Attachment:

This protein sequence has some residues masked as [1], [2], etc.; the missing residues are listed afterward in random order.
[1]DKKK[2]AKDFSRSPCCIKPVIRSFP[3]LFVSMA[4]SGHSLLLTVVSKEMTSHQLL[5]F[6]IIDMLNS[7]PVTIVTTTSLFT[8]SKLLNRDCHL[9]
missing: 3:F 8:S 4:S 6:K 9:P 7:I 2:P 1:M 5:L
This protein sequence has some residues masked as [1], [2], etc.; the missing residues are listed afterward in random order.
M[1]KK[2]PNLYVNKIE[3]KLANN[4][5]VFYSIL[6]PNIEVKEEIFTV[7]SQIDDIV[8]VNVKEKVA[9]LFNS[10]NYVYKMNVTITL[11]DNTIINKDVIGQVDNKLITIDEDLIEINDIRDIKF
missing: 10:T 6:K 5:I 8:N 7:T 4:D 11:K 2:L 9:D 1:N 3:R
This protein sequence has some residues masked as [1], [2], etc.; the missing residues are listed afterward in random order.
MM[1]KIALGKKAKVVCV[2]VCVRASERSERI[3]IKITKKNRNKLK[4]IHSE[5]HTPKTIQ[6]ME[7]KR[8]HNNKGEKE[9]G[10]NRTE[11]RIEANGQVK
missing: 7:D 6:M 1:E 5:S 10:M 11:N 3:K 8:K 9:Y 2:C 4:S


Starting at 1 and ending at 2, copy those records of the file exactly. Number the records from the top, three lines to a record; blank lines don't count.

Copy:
This protein sequence has some residues masked as [1], [2], etc.; the missing residues are listed afterward in random order.
[1]DKKK[2]AKDFSRSPCCIKPVIRSFP[3]LFVSMA[4]SGHSLLLTVVSKEMTSHQLL[5]F[6]IIDMLNS[7]PVTIVTTTSLFT[8]SKLLNRDCHL[9]
missing: 3:F 8:S 4:S 6:K 9:P 7:I 2:P 1:M 5:L
This protein sequence has some residues masked as [1], [2], etc.; the missing residues are listed afterward in random order.
M[1]KK[2]PNLYVNKIE[3]KLANN[4][5]VFYSIL[6]PNIEVKEEIFTV[7]SQIDDIV[8]VNVKEKVA[9]LFNS[10]NYVYKMNVTITL[11]DNTIINKDVIGQVDNKLITIDEDLIEINDIRDIKF
missing: 10:T 6:K 5:I 8:N 7:T 4:D 11:K 2:L 9:D 1:N 3:R